One thing I couldn’t get over when I first moved here was how politically diverse the gays are. Some of them are left wing, some of them are right wing. Some of them are racist, some of them are patronizingly inclusive. ‘Jesus,’ I remember saying on one of my first weekends, ‘It’s like being gay doesn’t even mean anything.’
And it doesn’t, really. Gay marriage has been legal in Denmark for 20 years, and gayness has been a political non-starter so long that politicians have to be asked about it, and then they all give pretty much the same answer. Anti-gay sentiment isn’t completely banished, but you hear it come up about as much as you hear about, say, the flat tax in America. It’s there, but it’s not a divisive issue in many races or party manifestos.
In other words, gays have no built-in incentive to be left-wing. In America, gays are mainly limited to the blue end of the spectrum because the right wing wants to actively curtail their rights and reduce their quality of life. For gays, self-preservation trumps the economic and social issues that most other citizens vote on.
If gay marriage gets legalized in the States, after a few political aftershocks, I think a lot of gays would start to migrate rightwards. It would be slow, but in the long term gays might even be a reliable Republican voting bloc. Gays tend to be affluent, and eventually, the dimensions of self-preservation would warp to exclude Oppressed Minority and include Yuppie Wealth Preserver.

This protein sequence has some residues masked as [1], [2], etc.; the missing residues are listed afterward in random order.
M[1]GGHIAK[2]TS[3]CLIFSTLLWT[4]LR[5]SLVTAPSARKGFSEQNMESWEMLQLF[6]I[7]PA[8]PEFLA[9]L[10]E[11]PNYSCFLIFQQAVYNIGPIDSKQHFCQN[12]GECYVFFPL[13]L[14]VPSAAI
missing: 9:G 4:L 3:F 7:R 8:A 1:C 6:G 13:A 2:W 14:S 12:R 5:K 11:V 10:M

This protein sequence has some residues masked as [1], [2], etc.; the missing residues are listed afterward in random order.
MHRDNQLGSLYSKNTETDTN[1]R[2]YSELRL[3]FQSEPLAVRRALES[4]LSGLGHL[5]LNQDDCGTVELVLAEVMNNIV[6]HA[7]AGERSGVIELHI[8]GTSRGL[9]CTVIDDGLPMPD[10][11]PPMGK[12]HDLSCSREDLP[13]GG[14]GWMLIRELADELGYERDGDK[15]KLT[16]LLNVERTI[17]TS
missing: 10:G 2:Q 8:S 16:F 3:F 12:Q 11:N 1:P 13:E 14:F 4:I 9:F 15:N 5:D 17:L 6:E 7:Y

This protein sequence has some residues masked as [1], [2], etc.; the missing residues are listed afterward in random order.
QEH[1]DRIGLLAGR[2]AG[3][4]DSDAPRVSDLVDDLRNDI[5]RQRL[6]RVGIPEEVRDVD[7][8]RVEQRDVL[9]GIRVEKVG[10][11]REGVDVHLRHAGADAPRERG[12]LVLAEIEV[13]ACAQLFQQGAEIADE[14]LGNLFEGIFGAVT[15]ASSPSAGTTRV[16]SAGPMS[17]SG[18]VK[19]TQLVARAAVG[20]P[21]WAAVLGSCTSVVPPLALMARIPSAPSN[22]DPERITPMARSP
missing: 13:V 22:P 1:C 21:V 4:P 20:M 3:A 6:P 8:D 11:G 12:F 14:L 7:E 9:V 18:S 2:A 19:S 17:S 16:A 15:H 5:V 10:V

I wonder if American left wing politicians know this, and this is part of why they don’t grant full civil rights to homosexuals. As long as we’re second-class citizens and one of the parties is slightly better than the other, they can take us for granted. Giving us full marriage rights would effectively put both parties back at Go, and they would have to compete for our votes.
I’ve been wondering that this year, as the promises made during the presidential campaign haven’t materialized, and as the Democrats face the loss of the majority that would have made pro-gay legislation reasonably easy to enact. It’s about time we started asking whether it wasn’t the opportunity that passed, but the politicians.